"Know this, my beloved brothers: let every person be quick to hear, slow to speak, slow to anger" (James 1:19 ESV).

So much damage is done through words, and yet so much good comes through them too. It is of the utmost importance that we guard our lips, think carefully about what we say, and learn to be thoughtful, aggressive listeners.

A big problem in the way of gracious communication is the fact that most of us so love to express ourselves. We meet our own needs as we talk to others. Many conversations are competitions in which the contenders bat statements back and forth between each other without really listening to what the other is saying. Especially in conversations that involve one participant trying to convice the other to change his mind about something, the default mindset is to formulate one's next response while the other is still speaking. We shouldn't do that.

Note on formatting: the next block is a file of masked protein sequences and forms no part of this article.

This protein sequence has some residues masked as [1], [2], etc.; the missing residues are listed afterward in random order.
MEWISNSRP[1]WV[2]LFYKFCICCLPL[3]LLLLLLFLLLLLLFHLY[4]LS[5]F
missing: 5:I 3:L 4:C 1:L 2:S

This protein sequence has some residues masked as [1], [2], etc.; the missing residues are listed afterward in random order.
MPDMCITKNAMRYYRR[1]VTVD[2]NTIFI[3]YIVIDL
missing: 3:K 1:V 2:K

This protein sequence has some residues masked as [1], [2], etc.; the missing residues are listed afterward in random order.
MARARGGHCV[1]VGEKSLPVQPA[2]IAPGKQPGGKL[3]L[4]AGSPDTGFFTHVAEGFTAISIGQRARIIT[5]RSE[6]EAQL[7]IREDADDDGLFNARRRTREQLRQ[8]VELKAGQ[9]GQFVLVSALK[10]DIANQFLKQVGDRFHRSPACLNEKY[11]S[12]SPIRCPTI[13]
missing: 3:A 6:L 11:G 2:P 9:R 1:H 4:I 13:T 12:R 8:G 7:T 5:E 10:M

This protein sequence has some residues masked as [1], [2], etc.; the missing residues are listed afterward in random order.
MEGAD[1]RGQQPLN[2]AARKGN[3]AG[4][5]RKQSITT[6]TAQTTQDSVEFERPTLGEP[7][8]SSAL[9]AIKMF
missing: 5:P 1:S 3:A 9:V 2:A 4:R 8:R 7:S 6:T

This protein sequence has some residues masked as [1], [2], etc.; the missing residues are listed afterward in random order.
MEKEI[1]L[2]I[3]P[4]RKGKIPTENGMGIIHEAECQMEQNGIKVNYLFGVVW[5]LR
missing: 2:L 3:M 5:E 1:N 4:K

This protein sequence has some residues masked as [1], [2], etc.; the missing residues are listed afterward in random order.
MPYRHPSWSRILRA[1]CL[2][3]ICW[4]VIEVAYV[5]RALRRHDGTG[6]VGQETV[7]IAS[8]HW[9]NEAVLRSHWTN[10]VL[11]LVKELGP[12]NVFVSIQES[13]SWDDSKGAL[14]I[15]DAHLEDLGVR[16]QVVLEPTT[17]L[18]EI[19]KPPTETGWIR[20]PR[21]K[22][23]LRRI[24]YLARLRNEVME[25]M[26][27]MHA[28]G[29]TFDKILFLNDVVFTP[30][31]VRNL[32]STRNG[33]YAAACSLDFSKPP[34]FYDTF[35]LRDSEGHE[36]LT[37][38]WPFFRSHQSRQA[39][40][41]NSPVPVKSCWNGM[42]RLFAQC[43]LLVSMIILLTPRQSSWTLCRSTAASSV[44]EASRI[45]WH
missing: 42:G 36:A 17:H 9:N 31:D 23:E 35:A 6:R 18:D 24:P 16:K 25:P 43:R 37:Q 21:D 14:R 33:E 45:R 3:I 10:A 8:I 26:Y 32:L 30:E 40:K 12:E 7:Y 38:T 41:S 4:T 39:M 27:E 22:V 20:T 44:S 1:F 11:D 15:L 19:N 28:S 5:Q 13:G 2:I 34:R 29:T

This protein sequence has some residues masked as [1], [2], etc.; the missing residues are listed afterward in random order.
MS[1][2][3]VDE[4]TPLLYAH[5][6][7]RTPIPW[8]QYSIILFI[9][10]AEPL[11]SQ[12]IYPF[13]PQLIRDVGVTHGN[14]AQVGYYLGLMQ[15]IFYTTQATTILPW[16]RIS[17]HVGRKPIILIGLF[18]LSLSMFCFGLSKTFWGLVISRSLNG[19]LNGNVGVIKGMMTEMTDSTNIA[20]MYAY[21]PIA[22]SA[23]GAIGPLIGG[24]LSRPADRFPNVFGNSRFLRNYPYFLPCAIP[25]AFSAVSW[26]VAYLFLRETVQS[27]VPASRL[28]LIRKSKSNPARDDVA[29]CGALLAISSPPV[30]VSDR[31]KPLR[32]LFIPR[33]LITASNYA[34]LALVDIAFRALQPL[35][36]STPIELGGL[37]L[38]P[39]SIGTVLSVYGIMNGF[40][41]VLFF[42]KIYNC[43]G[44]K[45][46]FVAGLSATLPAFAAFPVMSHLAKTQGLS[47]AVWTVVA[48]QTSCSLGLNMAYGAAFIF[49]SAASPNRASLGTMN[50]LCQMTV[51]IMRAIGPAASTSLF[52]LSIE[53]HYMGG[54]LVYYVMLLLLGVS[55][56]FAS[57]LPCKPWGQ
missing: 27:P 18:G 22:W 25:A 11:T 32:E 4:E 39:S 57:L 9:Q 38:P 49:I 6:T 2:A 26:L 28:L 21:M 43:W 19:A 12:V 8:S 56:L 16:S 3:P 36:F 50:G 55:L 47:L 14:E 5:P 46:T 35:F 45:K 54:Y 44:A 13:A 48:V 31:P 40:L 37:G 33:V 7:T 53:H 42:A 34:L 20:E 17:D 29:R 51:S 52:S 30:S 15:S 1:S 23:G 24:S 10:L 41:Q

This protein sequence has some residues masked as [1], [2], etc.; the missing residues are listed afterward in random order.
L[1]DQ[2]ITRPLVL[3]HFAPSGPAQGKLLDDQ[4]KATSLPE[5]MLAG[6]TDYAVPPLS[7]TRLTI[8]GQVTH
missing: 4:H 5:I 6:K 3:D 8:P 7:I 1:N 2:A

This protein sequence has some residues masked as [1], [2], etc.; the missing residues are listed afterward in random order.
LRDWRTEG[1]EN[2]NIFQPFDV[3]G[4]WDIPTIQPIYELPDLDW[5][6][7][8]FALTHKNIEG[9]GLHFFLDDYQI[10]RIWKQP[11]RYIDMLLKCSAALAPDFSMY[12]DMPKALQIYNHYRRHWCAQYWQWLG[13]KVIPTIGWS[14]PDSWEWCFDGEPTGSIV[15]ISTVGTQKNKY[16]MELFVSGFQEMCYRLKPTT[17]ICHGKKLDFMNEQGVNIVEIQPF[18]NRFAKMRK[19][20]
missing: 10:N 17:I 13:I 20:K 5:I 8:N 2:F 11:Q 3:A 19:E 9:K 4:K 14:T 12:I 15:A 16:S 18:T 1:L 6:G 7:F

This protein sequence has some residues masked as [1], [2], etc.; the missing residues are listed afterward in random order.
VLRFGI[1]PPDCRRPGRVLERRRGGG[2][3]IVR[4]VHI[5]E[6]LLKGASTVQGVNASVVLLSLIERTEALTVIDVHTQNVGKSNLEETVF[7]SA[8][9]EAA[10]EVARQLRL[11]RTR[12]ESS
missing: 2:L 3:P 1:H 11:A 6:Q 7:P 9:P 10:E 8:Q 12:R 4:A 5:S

Sometimes, in a conversation, one participant has knowledge that can bless the other, but the other is too proud to receive it with humility. In such a case, should the wise man meet his own needs by trying to teach the unwilling student? No. In such a situation, suggest a book, a website; say something like, "Hey I read a book that really helped me with that." In so doing, you assume a humble role, and overcome the pride of your hearer, opening the door to a possible blessing for him. There are other ways and means of accomplishing this, but the point of this little post is to encourage all of us to desire the blessing of others, and not simply seek to have our own needs met. Remember what Paul wrote:

"Let your speech always be gracious, seasoned with salt, so that you may know how you ought to answer each person" (Colossians 4:6 ESV).

May God bless your walk with him in Christ!